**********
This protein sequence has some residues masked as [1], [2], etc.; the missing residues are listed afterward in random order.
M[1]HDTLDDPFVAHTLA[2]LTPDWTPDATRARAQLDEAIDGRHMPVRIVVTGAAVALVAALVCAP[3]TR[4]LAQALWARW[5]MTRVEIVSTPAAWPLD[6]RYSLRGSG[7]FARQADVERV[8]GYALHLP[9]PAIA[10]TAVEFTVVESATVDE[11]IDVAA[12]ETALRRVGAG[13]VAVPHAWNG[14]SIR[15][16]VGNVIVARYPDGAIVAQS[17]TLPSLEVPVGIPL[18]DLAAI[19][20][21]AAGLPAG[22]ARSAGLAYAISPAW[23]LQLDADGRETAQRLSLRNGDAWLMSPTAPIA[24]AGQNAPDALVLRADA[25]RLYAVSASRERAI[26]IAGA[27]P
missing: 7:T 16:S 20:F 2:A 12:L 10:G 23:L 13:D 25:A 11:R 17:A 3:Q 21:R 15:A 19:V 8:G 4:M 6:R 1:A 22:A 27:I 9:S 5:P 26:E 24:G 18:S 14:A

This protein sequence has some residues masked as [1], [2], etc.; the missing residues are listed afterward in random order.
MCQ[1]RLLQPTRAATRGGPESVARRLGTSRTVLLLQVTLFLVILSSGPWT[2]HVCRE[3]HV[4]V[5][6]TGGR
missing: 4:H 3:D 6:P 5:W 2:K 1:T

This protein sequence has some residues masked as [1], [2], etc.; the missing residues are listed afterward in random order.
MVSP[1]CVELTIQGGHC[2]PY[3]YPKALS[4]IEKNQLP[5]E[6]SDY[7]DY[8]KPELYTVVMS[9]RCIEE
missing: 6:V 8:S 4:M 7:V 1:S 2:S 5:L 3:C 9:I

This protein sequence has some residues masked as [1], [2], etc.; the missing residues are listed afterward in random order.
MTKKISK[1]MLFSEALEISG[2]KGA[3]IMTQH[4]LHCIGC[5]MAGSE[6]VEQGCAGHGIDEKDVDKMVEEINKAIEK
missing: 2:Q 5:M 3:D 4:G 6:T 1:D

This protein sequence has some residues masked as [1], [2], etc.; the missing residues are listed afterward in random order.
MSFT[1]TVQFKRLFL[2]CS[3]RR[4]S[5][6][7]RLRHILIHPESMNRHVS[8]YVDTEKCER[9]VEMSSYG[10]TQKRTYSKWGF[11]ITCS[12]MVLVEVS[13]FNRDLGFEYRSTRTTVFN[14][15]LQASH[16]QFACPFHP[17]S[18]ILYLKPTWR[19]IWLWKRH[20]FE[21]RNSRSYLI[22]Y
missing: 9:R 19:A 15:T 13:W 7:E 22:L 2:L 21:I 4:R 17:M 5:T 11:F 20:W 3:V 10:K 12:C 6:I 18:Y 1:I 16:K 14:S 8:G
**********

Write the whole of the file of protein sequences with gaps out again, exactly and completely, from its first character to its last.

This protein sequence has some residues masked as [1], [2], etc.; the missing residues are listed afterward in random order.
M[1]HDTLDDPFVAHTLA[2]LTPDWTPDATRARAQLDEAIDGRHMPVRIVVTGAAVALVAALVCAP[3]TR[4]LAQALWARW[5]MTRVEIVSTPAAWPLD[6]RYSLRGSG[7]FARQADVERV[8]GYALHLP[9]PAIA[10]TAVEFTVVESATVDE[11]IDVAA[12]ETALRRVGAG[13]VAVPHAWNG[14]SIR[15][16]VGNVIVARYPDGAIVAQS[17]TLPSLEVPVGIPL[18]DLAAI[19][20][21]AAGLPAG[22]ARSAGLAYAISPAW[23]LQLDADGRETAQRLSLRNGDAWLMSPTAPIA[24]AGQNAPDALVLRADA[25]RLYAVSASRERAI[26]IAGA[27]P
missing: 7:T 16:S 20:F 2:A 12:L 10:G 23:L 13:D 25:A 11:R 17:A 3:Q 21:R 15:A 19:V 8:G 4:M 6:R 1:A 22:A 27:I 9:S 5:P 26:E 24:G 18:S 14:A

This protein sequence has some residues masked as [1], [2], etc.; the missing residues are listed afterward in random order.
MCQ[1]RLLQPTRAATRGGPESVARRLGTSRTVLLLQVTLFLVILSSGPWT[2]HVCRE[3]HV[4]V[5][6]TGGR
missing: 4:H 3:D 6:P 5:W 2:K 1:T

This protein sequence has some residues masked as [1], [2], etc.; the missing residues are listed afterward in random order.
MVSP[1]CVELTIQGGHC[2]PY[3]YPKALS[4]IEKNQLP[5]E[6]SDY[7]DY[8]KPELYTVVMS[9]RCIEE
missing: 6:V 8:S 4:M 7:V 1:S 2:S 5:L 3:C 9:I

This protein sequence has some residues masked as [1], [2], etc.; the missing residues are listed afterward in random order.
MTKKISK[1]MLFSEALEISG[2]KGA[3]IMTQH[4]LHCIGC[5]MAGSE[6]VEQGCAGHGIDEKDVDKMVEEINKAIEK
missing: 2:Q 5:M 3:D 4:G 6:T 1:D

This protein sequence has some residues masked as [1], [2], etc.; the missing residues are listed afterward in random order.
MSFT[1]TVQFKRLFL[2]CS[3]RR[4]S[5][6][7]RLRHILIHPESMNRHVS[8]YVDTEKCER[9]VEMSSYG[10]TQKRTYSKWGF[11]ITCS[12]MVLVEVS[13]FNRDLGFEYRSTRTTVFN[14][15]LQASH[16]QFACPFHP[17]S[18]ILYLKPTWR[19]IWLWKRH[20]FE[21]RNSRSYLI[22]Y
missing: 9:R 19:A 15:T 13:W 7:E 22:L 2:L 21:I 4:R 17:M 5:T 11:F 20:W 3:V 10:K 12:C 6:I 18:Y 1:I 16:K 14:S 8:G